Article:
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Scott Smith

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About Scott Smith

  • Birthday March 26

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  • Location
    Chicago, IL
  • About
    Production sound mixer and music engineer. Credits at: www.imdb.com/name/nm0809896/
  • Interested in Sound for Picture

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  1. David: Nice hearing Frank Haber mentioned. Been a long time since I’ve heard his name brought up. One of the good guys when it came to working with Nagra’s in NYC back in the ‘70’s. Yeah, the SN series recorders had plenty of idiosyncrasies. I won’t even begin to get into the joys of the two competing pilot synchronization systems🙄... -S
  2. Yeah, Georges Quellet was a bright engineer who had some interesting ideas (like the interchangeable head block). I used a few of the Stellavox recorders over the years, but they never felt quite as solid as the Nagra’s. Regarding the ATN capacitors; for whatever reason, the caps Kudelski used in many of the units over the years were never quite the quality of the ones in the recorders. Never quite understood this. I replace them as a matter of course in any of the older suppliers I run across.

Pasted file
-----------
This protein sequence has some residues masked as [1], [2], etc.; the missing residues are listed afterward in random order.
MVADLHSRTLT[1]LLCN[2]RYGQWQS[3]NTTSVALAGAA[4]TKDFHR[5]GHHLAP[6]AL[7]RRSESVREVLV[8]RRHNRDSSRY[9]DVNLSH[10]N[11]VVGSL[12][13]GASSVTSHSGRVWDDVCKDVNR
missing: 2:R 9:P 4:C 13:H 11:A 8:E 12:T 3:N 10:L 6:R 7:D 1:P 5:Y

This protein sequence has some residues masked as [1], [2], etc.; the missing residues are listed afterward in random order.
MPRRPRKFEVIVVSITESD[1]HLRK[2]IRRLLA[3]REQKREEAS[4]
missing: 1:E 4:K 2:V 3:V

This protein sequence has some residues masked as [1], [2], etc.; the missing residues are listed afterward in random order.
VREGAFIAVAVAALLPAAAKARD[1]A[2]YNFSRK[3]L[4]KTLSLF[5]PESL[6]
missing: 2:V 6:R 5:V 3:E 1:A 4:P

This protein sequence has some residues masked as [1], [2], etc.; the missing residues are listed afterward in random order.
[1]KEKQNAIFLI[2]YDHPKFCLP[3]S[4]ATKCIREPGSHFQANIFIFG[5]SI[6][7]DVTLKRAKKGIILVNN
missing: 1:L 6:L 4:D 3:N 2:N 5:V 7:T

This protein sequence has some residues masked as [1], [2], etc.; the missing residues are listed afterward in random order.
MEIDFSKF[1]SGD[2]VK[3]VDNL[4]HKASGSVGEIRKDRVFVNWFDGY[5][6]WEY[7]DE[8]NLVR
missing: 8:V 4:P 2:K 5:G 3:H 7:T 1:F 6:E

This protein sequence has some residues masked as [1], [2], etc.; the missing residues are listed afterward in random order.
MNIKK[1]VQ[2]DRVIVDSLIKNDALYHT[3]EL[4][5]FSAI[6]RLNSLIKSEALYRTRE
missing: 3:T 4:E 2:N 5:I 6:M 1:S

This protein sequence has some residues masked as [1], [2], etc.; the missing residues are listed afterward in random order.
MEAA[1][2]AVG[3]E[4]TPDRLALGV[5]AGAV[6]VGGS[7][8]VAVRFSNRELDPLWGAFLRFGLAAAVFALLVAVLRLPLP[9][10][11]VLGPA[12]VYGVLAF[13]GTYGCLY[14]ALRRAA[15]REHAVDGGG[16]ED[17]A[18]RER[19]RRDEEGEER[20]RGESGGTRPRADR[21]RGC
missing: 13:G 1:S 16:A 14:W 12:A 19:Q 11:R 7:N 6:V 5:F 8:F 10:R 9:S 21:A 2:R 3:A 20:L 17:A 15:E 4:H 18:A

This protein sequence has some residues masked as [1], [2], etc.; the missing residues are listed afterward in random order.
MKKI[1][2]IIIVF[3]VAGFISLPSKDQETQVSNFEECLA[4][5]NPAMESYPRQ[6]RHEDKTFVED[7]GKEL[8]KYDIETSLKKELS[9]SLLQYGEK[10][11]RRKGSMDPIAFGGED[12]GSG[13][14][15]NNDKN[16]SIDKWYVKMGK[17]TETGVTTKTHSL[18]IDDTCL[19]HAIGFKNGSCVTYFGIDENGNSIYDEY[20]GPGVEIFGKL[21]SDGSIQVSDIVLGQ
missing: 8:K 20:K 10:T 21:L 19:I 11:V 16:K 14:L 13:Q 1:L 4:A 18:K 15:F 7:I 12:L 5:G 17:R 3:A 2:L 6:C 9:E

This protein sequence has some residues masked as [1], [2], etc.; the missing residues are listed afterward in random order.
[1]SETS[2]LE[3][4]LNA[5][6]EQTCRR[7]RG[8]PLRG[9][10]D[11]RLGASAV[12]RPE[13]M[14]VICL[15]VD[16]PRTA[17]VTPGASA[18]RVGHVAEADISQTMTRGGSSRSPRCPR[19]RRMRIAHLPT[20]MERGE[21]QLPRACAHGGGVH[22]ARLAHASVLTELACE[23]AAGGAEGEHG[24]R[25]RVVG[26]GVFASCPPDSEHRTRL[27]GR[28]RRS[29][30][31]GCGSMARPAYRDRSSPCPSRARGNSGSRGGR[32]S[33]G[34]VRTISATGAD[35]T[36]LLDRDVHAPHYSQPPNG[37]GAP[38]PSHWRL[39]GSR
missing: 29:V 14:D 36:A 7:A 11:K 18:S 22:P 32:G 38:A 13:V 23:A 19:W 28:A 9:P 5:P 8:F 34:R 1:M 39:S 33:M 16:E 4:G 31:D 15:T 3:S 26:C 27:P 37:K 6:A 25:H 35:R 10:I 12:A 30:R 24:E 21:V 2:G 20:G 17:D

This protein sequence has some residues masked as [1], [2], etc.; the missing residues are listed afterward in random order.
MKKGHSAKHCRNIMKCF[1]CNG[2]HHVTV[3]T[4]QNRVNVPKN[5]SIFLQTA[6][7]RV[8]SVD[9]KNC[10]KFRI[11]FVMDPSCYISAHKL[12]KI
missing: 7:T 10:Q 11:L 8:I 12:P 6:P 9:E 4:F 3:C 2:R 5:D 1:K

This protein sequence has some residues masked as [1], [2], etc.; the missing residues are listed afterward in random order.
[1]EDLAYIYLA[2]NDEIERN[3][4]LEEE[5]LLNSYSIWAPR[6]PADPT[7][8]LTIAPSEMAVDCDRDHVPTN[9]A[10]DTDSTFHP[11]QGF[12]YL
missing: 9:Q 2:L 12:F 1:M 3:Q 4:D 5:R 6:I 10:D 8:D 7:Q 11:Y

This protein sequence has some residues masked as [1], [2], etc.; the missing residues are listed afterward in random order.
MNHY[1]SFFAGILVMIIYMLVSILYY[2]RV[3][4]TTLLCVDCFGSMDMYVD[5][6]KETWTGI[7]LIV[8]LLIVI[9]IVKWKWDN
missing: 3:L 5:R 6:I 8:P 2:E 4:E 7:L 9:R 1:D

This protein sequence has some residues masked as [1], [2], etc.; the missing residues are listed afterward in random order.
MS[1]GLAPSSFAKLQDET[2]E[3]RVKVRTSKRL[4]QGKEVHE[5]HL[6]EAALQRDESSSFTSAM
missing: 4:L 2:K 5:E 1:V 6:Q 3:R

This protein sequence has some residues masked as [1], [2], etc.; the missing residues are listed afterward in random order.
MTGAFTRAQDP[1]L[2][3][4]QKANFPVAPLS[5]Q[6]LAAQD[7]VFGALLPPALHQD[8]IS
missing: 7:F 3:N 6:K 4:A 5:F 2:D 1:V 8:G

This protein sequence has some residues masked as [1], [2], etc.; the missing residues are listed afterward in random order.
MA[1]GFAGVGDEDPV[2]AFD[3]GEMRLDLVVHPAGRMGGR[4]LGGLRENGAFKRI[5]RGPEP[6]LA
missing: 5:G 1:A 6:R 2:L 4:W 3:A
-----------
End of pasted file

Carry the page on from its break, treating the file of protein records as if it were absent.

3. Yeah, the Demme film is a lot of fun. A bunch of us watched the LaserDisc version while we were putting together Andy Davis's screening room up in Santa Barbara in 1994 or '95. Some nice footage. I still have a VHS copy kicking around, but not the LaserDisc version.They never did a DVD that I'm aware of. Maybe Gary Goetzman will take it up and do a Blu-Ray one of these days... Dig the cover photo though!
  4. Yeah, never really cared for the rechargeables. The stock PAR charger was designed for 2000 or 2500 mAh cells as I recall, so it was useless with the later 4000 and 5000 mAh cells. Plus, you only got a supply voltage of about 14.4 volts with a set of fully charged ni-cads, which was a little too close to the regulator cut-off for my taste, especially if you were powering accessories from the recorder. I think I experimented with an outboard charger at one point, with a higher charging rate, but was uncomfortable with the heat buildup in the battery compartment, so just abandoned the whole idea. I'm thinking that Nagra may have intended the rechargeables more for radio reporting work, but not really sure.